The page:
Pairing relationships with health
How do relationships affect academic life?
Did you know that relationships are one of the top issues affecting students' academic performance? In a recent survey, nearly 20% of UBC undergraduates said that relationship difficulties had affected their academic work in the previous year. 
When a relationship has problems or comes to an end (for whatever reason), it can have an effect on our health. Conflict with the other person or concern about them, or grief over losing them, can result in stress, anxiety, depression, and other health issues. These, in turn, can affect academic performance.
Creating healthy relationships
The first step to taking care of our relationships is to take a look at them. A healthy relationship has a least five important qualities:
For more information about the five qualities in a romantic or sexual relationship, see Healthy relationships on sexualityandu.ca. To learn more about characteristics of a healthy relationship and about your rights in a relationship, see Healthy relationship checklist in You are worthy of a healthy relationship from the Canadian Red Cross.
Should you stay or should you go?
Tamara, a 30-year-old woman who recently graduated from UBC, says she really struggled with a relationship she had during graduate school.
"It was so hard. We'd met on the Internet and dated a few times. After a few weeks I was spending almost every weekend at his place. I thought we were exclusive, but eventually found out that he was still chatting online to other women.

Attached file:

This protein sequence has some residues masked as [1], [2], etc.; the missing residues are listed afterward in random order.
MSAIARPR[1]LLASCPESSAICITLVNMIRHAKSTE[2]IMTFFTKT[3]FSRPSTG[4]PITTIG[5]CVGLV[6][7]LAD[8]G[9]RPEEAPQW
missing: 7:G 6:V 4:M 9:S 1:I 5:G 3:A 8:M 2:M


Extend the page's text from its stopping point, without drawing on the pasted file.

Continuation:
"I called him on it, but he said he didn't see what the problem was. I kept trying to pretend that it didn't bother me, because I liked having a boyfriend. But it did, it really bothered me, to the point where I couldn’t really think straight.
"I finally called a friend late at night, saying that I couldn’t stand it, that I didn't know what to do. She was great; she summed it up: 'You just have to think about which would make you happier: being in the relationship or being out of it.'
"That kind of summed it up for me. I wasn't happy and I knew he wasn't going to change, so I broke up with him the next day."
Your relationships should, on balance, contribute positively rather than negatively to your life.
Coping with the end of a relationship
It can be difficult to cope when a relationship ends, regardless of how it ended. Three of the most important strategies are to:
- talk to friends (and, conversely, not to isolate yourself)
- take care of your health (e.g., exercise, get enough sleep, eat nutritiously, and don't punish yourself)
- give yourself some time to get over it (don't expect to get back to normal overnight)
If things haven't got better after you've done these things, think about getting counselling. Call or visit UBC Counselling Services, which offers confidential counselling for personal, relationship, career, and educational concerns. It also offers couples and family counselling.
 National College Health Assessment Data Survey, UBC, 2009.